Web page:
Using Leaked Nintendo Source Code Poses Serious Legal Risk to Emulators

This latest alleged Nintendo leak includes the source code for the N64, Wii, and Gamecube, but that doesn't mean emulators can just use it.

A treasure trove of what appears to be Nintendo's source code, internal documentation, game demos, and other private and highly-valued information belonging to the company is circulating online. The materials, which are being distributed on file sharing sites, 4chan, and recently highlighted on the gaming forum Resetera, allegedly includes debug builds for early Pokémon games as well as the source code for the Nintendo 64, Gamecube, and Wii consoles.


Motherboard has viewed some of the files included in this leak, which does appear to show internal Nintendo development documentation, marketing instructions for retail stores, and what appear to be software development kits that would have been provided to game makers at the time. Videos of rare N64 demos from Nintendo’s Spaceworld trade shows are cropping up on YouTube. Nintendo did not respond to a request for comment and we have not confirmed the veracity of the leak, or if the materials were actually obtained by hacking the company as the Resertera thread suggests.

It's always fascinating to see previously unreleased game demos and other internal workings from a secretive company like Nintendo, but as many users noted on online forums in response to the leak, it could be particularly useful in creating and improving emulators. Usually, emulators are created by reverse engineering consoles and games to emulate the hardware so it can run on PCs or other devices that aren't the console itself. It's a painstaking process, and theoretically a leak of internal Nintendo development documentation and source code could make a lot of that work much easier.

The problem is that anyone working on emulation, which is legal but highly scrutinized as it can enable piracy, could seriously endanger their project by using leaked materials from Nintendo.

One group that people have speculated could benefit from the leak is the people who make Dolphin Emulator, which has been working on a PC emulator of the GameCube and Wii. But Lioncache, a contributor to the Dolphin Emulator, told VICE they haven’t seen the leaks and don’t want to.


"Such dumps wouldn't be of use to the project due to it being illegal to obtain and use code contained within said dumps,” they said via Twitter DM. “Using code from dumps like that can taint the project and be active grounds for Nintendo to pursue legal action against it.”

“Having a 16 plus year old emulator project go up in smoke isn't something I'd want to happen. I've already seen a few comments on Reddit saying something along the lines of, ‘Well, why don't you just make use of it but change it up a little before using it’, which, uhh, is a profound lack of perspective,” Lioncache said. “Legally, you generally don't get a second chance about these sorts of things if legal action actually gets taken.”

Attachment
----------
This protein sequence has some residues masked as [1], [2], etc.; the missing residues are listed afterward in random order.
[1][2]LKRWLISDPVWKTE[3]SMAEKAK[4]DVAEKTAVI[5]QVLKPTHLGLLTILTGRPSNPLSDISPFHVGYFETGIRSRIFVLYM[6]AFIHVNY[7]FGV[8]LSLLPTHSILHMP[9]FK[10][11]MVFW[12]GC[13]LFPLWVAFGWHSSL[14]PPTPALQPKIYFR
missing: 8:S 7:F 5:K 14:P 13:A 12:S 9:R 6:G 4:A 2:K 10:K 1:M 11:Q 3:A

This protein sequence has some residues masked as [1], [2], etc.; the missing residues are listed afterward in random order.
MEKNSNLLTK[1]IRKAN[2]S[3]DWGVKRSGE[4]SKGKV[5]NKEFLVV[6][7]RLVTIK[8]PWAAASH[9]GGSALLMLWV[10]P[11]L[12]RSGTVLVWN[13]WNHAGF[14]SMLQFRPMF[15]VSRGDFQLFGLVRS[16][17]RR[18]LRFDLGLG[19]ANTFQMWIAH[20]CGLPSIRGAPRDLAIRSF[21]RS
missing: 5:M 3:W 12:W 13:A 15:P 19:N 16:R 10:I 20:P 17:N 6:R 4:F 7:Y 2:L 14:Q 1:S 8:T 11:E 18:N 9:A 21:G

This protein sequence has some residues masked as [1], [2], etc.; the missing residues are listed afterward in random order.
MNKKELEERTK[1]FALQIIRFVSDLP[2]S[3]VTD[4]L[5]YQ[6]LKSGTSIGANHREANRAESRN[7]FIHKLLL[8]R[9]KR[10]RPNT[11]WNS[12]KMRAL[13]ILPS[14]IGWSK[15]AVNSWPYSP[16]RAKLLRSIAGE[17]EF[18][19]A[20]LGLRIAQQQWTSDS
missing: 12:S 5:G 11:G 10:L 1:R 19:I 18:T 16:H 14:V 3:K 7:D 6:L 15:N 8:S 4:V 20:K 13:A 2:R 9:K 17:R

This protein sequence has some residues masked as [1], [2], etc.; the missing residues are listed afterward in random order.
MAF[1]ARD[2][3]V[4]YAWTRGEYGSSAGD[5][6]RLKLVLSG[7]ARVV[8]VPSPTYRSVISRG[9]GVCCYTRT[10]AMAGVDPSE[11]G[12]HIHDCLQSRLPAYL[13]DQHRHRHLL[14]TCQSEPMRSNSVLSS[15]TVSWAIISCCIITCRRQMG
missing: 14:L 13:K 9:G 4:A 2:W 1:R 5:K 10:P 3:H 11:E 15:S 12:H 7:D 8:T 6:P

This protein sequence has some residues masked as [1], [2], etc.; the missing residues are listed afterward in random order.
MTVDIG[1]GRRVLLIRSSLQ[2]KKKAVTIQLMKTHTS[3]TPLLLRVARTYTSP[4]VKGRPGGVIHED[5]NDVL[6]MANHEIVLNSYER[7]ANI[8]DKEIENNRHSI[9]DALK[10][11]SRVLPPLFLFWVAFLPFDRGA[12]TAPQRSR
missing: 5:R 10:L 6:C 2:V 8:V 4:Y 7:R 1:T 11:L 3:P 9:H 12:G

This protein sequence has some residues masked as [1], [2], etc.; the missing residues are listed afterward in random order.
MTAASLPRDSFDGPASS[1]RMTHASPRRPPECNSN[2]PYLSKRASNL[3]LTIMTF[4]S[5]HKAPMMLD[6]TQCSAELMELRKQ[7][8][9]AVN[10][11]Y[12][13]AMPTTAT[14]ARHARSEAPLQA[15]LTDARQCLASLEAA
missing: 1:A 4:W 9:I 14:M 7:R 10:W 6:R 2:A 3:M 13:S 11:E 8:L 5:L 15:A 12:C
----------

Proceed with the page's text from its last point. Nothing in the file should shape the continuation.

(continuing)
Tom Dietrich, a Copyright Attorney at The McArthur Law Firm in Los Angeles, told Motherboard in an email that Nintendo would need direct evidence of the leaked code appearing in an emulator to have a strong infringement case. Looking at the leak and using it isn’t enough because reverse engineering code is legal in the U.S.

"But they would need to be careful not to literally copy Nintendo code, as that could create an opening for Nintendo to pursue infringement claims and an injunction to shut Dolphin down,” Dietrich said. “Nintendo almost certainly has the ability to scan Dolphin’s open source software for copied code sections, so it is imperative that—if the Dolphin team were to access the leaked material—they use it for guidance only and avoid actual copying."

If you've been following Dolphin at all, then you already know that it's been making incredible progress. In 2019, its developers estimated that they put in about $10 million worth of work into the project so far. It allows users to share Animal Crossing towns on PC and play Super Mario Galaxy in 4K. We can't say for sure that these recent leaks will not filter through the internet in a way that will ultimately benefit Dolphin Emulator, but at least one of the people working on it has told us that they're not interested, and judging from the progress so far, it doesn't seem like the project even needs the leak.

The recent batch of leaks came in two waves, one on May 1 followed by another one May 2. The second leak included a playable port of a beta version of Garfield Kart Racing for the 3DS.

This also isn’t the first time the company has been targeted by hackers. One year ago, 21-year old security researcher Zammis Clark pleaded guilty to hacking into both Microsoft and Nintendo. Clark used a Virtual Private Network (VPN) to access Nintendo’s internal network where he stole usernames and passwords.

In January, hacker Ryan Hernandez pleaded guilty to hacking Nintendo several times in 2016. Hernandez stole internal documents and code from Nintendo, leaked them online, and bragged about it on Twitter. When the police arrested him, it found child pornography in his possession in a computer folder labeled “Bad Stuff.”